Harry Belafonte is heard on "Bamiba."
Sadler's next album was entitled "The "A" Team" -- and the title track is included as a bonus track. (This was
included when the album was reissued on CD by Collector's Choice Music.
"The "A" Team" track is a very good tune, and should be another favorite.
Sadler's singing may not be the highlight of this album, but his messages and stories of Patriotism truly is.
He wrote (or co-wrote) every track on this album. Sadler never proved himself as a singer; he was a soldier, and he did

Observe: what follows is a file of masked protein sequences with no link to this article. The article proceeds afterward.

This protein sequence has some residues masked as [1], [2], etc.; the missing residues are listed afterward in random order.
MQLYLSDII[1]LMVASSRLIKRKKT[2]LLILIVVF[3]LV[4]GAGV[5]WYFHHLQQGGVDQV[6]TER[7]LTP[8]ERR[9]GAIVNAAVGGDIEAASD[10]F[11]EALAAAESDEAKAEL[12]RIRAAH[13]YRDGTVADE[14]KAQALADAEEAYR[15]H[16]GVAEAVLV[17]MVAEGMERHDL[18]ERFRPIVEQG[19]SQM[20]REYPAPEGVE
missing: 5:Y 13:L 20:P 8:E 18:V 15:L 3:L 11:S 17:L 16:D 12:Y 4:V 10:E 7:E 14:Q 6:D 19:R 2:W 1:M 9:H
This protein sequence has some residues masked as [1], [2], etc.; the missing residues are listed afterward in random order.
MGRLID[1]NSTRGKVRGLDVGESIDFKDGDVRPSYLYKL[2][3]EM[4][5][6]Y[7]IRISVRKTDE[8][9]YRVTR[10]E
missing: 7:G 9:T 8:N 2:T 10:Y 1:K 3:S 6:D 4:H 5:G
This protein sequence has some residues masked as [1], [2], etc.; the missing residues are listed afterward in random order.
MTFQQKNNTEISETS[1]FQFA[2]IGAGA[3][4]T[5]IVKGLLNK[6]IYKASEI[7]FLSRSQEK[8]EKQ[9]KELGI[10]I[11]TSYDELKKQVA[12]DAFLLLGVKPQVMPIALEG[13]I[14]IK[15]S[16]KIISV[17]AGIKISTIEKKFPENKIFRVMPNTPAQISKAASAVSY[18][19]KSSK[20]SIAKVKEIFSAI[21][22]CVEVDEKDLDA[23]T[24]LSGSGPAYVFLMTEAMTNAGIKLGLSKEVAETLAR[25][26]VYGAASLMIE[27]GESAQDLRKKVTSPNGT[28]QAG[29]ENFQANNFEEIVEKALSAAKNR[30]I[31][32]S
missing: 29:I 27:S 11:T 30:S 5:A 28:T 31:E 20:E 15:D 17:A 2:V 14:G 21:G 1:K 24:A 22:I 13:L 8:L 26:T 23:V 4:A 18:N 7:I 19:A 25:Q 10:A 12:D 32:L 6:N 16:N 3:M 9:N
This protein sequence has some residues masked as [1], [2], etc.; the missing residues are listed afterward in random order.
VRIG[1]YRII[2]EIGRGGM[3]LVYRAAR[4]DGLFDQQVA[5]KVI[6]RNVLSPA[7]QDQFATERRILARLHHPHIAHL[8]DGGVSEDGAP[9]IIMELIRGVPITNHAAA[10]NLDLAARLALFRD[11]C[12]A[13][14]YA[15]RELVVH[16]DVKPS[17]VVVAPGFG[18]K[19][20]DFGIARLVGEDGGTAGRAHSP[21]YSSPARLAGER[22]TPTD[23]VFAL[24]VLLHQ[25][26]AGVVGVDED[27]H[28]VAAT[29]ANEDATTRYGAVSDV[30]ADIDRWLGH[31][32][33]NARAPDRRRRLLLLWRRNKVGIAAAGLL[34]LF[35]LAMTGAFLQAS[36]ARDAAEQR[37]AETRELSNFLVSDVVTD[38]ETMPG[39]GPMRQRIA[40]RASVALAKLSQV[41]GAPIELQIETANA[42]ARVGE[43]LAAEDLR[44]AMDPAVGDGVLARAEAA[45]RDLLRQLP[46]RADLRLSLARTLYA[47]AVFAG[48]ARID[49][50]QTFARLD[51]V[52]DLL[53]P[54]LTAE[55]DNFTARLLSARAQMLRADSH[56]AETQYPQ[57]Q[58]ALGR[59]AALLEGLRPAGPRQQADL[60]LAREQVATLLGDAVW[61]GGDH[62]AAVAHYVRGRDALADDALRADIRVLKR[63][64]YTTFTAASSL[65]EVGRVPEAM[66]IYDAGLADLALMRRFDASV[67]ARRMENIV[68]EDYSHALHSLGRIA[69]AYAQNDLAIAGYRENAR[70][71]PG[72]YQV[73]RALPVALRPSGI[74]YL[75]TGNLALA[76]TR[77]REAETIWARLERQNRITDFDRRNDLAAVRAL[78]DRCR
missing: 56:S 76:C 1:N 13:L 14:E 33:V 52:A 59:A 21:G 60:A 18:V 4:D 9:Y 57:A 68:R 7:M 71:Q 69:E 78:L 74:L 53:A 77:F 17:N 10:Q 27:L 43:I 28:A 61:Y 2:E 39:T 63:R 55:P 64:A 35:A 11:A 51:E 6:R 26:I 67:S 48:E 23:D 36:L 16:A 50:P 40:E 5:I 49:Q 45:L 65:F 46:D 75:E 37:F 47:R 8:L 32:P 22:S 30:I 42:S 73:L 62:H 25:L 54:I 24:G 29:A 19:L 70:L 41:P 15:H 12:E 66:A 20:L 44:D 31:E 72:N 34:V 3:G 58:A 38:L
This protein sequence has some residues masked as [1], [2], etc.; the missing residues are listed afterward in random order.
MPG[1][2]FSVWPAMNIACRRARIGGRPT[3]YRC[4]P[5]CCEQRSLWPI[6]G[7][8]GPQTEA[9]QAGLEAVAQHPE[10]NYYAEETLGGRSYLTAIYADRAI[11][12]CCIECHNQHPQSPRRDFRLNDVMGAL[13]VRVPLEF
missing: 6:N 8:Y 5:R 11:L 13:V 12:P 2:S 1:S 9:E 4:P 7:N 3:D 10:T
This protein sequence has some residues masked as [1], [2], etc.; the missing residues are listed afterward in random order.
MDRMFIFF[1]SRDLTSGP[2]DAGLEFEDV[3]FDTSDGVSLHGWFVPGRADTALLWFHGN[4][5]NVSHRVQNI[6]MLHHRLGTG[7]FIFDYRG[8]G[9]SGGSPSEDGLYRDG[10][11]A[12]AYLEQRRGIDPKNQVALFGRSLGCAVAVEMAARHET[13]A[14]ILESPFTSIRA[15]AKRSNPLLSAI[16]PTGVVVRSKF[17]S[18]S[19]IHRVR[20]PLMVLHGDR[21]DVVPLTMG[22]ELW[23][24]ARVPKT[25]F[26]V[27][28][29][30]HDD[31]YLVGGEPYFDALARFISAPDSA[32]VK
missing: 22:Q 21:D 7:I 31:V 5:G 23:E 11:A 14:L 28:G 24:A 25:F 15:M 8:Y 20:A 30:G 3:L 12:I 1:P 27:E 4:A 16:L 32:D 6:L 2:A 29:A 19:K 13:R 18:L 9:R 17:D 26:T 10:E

what other soldiers may have never done -- recorded tracks regarding his experiences in combat.
SSgt. Barry Sadler lead an untimely life: (Taken from his Wikipedia page):
On December 1, 1978 at around 11pm, Sadler killed country songwriter Lee Emerson Bellamy with one gunshot to the head.
The shooting was the culmination of a month's long dispute the men had over Darlene Sharp, who was Bellamy's former
girlfriend, and Sadler's girlfriend at the time. Bellamy was not pleased by her involvement with Sadler. Witnesses gave
testimony that prior to the shooting, Bellamy made many harassing phone calls to Sadler, and numerous threats on his life.
On the night in question, Bellamy made several harassing phone calls, including one to the Natchez Trace Restaurant, where
Sadler and Sharp were having dinner and drinks with several friends. That led to Sadler asking the bartender to call the